EDUDEAF: History of Sign VS Aural/Oral

Keywords: Information, Deafness Related Issues, Deaf Culture and History

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Date: Fri, 6 Sep 1996 10:03:44 -0700

Reply-To: A Practical Discussion List Regarding Deaf Education

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From: Audra Eckes

Subject: History of sign vs. aural/oral

To: Multiple recipients of list EDUDEAF

Anyone know offhand when the sign/ASL advocates started speaking out for the deaf community? When were signing educational approaches readily available/popular? When did the Total Communication approach start? I'm trying to explain in a paper why many deaf adults aren't quite fluent in ASL, as they were not introduced until adults or teens because of the oral/aural approach popularity for what seems like since the beginning of deaf education. I don't think I need to go much further than that in my paper, but I'm curious for myself.

I do know that it's only recently that ASL has begun to be looked upon as a separate language, but when did the Deaf actually begin using it? What are the percentages of children educated in each way now? How does this compare to, say 30 years ago? 20? 10? I would imagine that enrollment in solely oral/aural programs is declining, but I could be wrong... Just some thoughts.

Thanks for any info that might satisfy my curiosity.
audralynne@earthlink.net

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Date: Fri, 6 Sep 1996 16:11:49 -0400

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From: Vicki Barwig

Subject: Re: History of sign vs. aural/oral

To: Multiple recipients of list EDUDEAF

In-Reply-To:

I think that "advocates" have been speaking out about the various ways of educating Deaf children (that we can document) since the establishment of public education for the Deaf in France. I'm bad with dates; maybe the early 1800's or late 1700's?

>I do know that it's only recently that ASL has begun to be looked upon as a separate language, but when did the deaf actually begin using it? What are the percentages of children educated in each way now? How does this compare to, say 30 years ago? 20? 10? I would imagine that enrollment in solely oral/aural programs is declining, but I could be wrong... Just some thoughts.

If you want to read a historical novel, try When the Mind Hears by Harlan Lane, which gives a pretty good narrative of Deaf education in America.

A Place of Their Own, by John Vickrey Van Cleve and Barry A. Crouch is a more "text book"-like account of Deaf history, which highlights the history of Deaf education in a few chapters.

Never The Twain Shall Meet (I'm not sure who wrote that) gives details about the manual/oral debate in the early 1900's (I believe).

People began researching ASL as a seperate language in the late 1960's, when Stokoe (hearing professor at Gallaudet) suspected that there was more than broken English and gestures happening in Deaf people's communication.

Oralism began to become more popular (world-wide after the infamous Milan Conference in 1880, but has been on a decline since 1970, when Total Communication was introduced into schools. Currently, we are also seeing a rise in bi-lingual/bi-cultural schools for the Deaf, which support the use of ASL as the language of instruction, English as a language for reading and writing, and an appreciation of both Deaf and Hearing cultures. There are several bi/bi schools now: Indiana School for the Deaf, Maryland School for the Deaf, California School for the Deaf in Freemont, Texas School for the Deaf, and The Learning Center for Deaf Children in Framingham Massachusetts. Austine Deaf School (Vermont) and the Ohio School for the Deaf are also transitioning into bi/bi programs, although change is slow. (I should add that the Maryland School for the Deaf is a bilingual program, but not a bicultural program, according to their philosophy/language policy.)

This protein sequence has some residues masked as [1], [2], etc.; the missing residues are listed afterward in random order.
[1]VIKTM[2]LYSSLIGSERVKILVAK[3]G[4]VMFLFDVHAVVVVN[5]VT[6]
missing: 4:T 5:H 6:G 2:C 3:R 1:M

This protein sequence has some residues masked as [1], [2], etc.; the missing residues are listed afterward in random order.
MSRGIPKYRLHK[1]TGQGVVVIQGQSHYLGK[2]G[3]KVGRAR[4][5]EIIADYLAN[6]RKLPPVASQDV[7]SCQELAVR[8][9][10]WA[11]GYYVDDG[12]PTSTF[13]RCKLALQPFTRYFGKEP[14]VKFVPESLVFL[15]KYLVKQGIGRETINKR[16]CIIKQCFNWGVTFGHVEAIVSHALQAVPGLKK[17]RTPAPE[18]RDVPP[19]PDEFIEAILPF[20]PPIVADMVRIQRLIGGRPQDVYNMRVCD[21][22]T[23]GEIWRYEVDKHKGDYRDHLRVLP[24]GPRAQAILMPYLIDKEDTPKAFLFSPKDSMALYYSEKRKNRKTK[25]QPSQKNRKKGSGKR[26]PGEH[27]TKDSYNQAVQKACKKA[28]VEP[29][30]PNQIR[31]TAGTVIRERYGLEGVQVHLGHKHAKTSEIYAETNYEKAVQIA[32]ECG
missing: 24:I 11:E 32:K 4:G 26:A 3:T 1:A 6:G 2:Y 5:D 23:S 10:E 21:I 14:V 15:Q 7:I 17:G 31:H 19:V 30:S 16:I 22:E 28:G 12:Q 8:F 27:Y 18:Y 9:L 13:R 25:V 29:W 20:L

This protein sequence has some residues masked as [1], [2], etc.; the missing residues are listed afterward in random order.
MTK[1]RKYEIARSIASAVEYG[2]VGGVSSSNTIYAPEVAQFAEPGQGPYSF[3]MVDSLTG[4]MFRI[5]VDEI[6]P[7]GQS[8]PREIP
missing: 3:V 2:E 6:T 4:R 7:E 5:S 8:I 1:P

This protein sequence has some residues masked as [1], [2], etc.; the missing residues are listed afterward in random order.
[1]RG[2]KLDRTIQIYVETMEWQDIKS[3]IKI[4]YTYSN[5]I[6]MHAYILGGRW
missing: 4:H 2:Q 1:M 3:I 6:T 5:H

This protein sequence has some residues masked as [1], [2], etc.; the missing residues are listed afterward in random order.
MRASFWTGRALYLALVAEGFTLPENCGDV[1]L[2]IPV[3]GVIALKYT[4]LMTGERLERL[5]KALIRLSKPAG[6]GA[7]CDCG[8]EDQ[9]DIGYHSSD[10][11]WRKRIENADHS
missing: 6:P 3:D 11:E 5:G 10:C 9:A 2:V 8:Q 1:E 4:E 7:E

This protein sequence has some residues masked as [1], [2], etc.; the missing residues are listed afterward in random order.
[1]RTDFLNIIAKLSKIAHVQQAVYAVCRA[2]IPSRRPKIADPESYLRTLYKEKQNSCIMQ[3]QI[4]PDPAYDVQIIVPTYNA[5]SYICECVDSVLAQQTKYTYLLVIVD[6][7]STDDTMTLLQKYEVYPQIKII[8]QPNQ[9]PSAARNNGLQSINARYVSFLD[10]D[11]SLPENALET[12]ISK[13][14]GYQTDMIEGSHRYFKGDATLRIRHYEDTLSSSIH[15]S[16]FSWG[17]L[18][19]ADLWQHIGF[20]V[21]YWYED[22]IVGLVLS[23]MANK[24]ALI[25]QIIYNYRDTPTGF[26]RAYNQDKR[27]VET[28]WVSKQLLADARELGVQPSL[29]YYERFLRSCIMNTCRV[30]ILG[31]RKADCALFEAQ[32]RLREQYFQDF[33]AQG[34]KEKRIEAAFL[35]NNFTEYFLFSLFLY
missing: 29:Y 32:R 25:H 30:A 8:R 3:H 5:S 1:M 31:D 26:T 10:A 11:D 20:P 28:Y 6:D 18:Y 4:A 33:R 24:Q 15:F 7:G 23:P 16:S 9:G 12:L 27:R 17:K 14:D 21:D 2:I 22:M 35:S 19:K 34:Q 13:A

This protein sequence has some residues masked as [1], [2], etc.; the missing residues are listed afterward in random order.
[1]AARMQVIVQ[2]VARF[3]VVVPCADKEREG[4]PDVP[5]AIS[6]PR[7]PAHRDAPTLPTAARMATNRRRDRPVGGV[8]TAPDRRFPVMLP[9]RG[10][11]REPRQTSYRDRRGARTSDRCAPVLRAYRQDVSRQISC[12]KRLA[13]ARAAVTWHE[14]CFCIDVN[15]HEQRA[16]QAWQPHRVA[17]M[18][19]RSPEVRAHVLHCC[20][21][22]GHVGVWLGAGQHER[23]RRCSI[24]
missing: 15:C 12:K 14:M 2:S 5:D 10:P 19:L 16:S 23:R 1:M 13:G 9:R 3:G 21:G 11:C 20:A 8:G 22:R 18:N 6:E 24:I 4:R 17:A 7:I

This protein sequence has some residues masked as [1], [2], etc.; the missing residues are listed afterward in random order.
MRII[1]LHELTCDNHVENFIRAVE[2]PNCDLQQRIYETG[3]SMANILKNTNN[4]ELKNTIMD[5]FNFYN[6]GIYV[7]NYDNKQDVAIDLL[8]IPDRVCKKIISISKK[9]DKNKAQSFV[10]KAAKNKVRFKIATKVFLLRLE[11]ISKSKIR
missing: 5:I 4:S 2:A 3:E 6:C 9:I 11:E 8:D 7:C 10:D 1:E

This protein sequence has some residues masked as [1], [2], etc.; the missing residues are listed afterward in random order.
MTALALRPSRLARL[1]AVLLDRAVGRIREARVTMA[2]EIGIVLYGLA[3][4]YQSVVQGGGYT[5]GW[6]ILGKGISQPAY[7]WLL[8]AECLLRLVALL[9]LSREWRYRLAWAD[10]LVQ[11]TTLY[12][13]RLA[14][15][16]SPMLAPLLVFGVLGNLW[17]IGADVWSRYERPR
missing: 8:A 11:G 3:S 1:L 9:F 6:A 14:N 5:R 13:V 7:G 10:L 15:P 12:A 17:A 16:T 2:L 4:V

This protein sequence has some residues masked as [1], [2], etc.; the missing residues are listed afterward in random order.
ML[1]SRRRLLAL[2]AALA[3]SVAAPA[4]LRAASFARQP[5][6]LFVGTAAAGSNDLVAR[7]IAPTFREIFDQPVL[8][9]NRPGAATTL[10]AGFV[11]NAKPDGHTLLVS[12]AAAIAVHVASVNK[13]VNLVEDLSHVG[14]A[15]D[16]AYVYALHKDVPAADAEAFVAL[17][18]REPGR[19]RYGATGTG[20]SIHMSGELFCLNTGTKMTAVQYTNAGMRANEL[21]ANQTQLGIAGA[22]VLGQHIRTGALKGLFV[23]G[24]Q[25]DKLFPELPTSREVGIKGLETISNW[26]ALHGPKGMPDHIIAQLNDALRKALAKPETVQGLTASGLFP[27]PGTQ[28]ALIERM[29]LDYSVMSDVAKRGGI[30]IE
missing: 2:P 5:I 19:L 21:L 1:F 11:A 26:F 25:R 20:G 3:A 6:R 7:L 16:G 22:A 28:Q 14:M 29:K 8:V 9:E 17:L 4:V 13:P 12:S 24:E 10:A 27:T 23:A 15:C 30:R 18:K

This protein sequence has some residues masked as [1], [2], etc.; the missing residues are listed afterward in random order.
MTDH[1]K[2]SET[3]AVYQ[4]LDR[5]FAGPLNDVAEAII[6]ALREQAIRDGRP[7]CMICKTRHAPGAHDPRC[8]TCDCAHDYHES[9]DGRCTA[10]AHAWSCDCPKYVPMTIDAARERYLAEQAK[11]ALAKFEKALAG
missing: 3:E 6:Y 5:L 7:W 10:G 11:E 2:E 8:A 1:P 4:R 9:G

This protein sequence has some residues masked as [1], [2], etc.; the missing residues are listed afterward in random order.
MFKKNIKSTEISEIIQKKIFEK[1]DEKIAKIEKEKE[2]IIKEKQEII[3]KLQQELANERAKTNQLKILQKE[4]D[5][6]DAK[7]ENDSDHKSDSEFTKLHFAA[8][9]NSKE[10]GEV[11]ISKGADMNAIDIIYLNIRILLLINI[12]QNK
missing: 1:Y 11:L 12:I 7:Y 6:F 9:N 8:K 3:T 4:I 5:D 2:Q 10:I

There is also at least one bilingual/bicultural teacher training program (Master's degree) in Maryland at Western Maryland College. This was one of the first colleges that welcomed Deaf adults with open arms in this century. (Many schools would only accept late-deafened who could speak or hard of hearing adults.)

If you want a more complete bibliography, I can give you one, that way you can check my dates, which are always subject to question.

-Vicki
vb@truxton.com

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Date: Fri, 6 Sep 1996 18:48:13 -0400

Reply-To: A Practical Discussion List Regarding Deaf Education

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From: Gina Tanza

Subject: Re: History of sign vs. aural/oral

To: Multiple recipients of list EDUDEAF

Another teacher training program (Master's level) that has a bilingual-bicultural philosophy (for at least 15 years) is Boston University.

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Date: Sat, 7 Sep 1996 14:46:33 -0400

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From: Mcfdyn@AOL.COM

Subject: Re: History of sign vs. aural/oral

To: Multiple recipients of list EDUDEAF

Signing educational approaches were in vogue in the 1800's before the conference of Milan (1880). when Gallaudet first brought LeClerc over to start a school for the deaf, it was a signing school. Also a large deaf group on Martha's vineyard was using sign early on, and the hearing people used it also.

You might want to look at:
What (When?)the mind hears by Harlan Lane
Everyone Here Spoke Sign Language by ?????
For Hearing People Only Matther Moore and???
Donald Moores book (Educating the Deaf???

Sorry to be so vague, but I'm at home and don't have these references handy.

kathy
san antonio
mcfdyn@aol.com

Uploaded by: Melissa Close/Kent State University/Deaf Education Major